- Providence said it has closed all 27 of its retail clinics in Southern California, citing macroeconomic pressures and lower patient volumes than anticipated. The clinics closed to patient care Thursday.
- “The national healthcare labor shortage, inflation, global supply chain disruptions, lower than budgeted volumes, and a highly competitive retail health industry have resulted in unprecedented operating losses for Providence ExpressCare retail clinics in Southern California,” a spokesperson for the Washington-based system said in an email Monday.
- The closing of the retail clinics should not limit patients’ access to care, the spokesperson said. ExpressCare Virtual services will remain available in California, and patients will also be able to receive same-day care services through other options in their communities, including urgent care clinics, walk-in clinics and primary care, the spokesperson said.
Like most of its hospital peers, Providence has faced a difficult year marked by soaring labor costs and supply inflation. The nonprofit posted an operating loss of $424 million in the second quarter as it relied more on higher-cost agency staffing.
Weak financial markets have also taken a toll, and the system recorded a loss when it removed Hoag Hospital from its balance sheet after the Southern California-based facility disaffiliated from Providence in January. That brought Providence’s total net loss to $5.2 billion in the first half of the year.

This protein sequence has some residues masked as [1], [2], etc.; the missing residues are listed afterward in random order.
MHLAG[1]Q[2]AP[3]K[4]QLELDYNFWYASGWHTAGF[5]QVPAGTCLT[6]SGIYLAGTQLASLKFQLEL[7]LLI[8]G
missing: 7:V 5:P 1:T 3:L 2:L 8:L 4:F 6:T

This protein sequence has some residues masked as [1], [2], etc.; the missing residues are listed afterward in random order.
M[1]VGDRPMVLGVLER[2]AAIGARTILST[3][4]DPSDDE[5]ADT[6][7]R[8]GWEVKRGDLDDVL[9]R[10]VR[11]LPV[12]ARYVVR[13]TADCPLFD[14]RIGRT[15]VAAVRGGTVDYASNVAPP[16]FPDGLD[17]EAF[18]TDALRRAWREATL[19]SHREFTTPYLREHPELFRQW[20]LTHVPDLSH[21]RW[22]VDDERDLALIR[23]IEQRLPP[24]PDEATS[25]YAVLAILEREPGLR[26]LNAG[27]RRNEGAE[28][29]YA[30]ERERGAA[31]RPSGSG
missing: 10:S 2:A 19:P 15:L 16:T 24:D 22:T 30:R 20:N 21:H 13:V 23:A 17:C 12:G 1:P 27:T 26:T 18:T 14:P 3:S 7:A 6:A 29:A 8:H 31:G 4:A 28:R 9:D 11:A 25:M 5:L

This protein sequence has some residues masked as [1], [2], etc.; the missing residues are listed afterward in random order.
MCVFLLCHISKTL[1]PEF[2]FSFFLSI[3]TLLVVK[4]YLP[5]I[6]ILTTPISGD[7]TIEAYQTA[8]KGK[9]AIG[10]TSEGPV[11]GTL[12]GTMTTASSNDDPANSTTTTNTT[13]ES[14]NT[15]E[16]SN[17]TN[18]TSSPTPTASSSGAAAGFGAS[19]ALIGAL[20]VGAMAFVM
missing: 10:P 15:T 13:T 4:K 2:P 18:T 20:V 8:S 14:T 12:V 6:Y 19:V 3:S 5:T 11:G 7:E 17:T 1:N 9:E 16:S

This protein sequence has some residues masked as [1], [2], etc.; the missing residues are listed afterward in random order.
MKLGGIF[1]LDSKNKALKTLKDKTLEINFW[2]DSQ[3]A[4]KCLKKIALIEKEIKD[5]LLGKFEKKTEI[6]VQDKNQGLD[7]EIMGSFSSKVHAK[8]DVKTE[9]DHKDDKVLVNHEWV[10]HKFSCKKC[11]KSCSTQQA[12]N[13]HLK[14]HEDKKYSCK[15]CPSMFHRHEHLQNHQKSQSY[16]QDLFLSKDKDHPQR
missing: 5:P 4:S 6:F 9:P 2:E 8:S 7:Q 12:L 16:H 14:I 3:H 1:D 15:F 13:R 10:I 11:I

The closure of the Southern California clinics is the latest move by the Catholic system to shore up its financial position. In July, Providence announced a restructuring of its operations with a reduction in its management ranks.
As one of the largest nonprofit hospital operators in the U.S. with 51 hospitals and more than 900 outpatient sites across seven states, Providence has been focused on expanding in Southern California. In September, the system announced plans to break ground on a new patient tower and two new medical centers in the region, which is its largest market by revenue.
The patient tower will add about 100 beds to an existing facility, Providence Mission Hospital in Orange County, and add an ambulatory surgery center on its campus. Construction is expected to begin late next year and take about five years to complete.
The two new medical centers, in San Clemente and Rancho Mission Viejo, will offer high-acuity urgent care services, imaging, primary care and other specialty services.
The Providence spokesperson said Monday that the system is working with the employees of the shuttered clinics to transition them to open positions elsewhere in its operations, adding that it is confident there are jobs for the medical assistants and advanced practice clinicians who choose to remain in its network.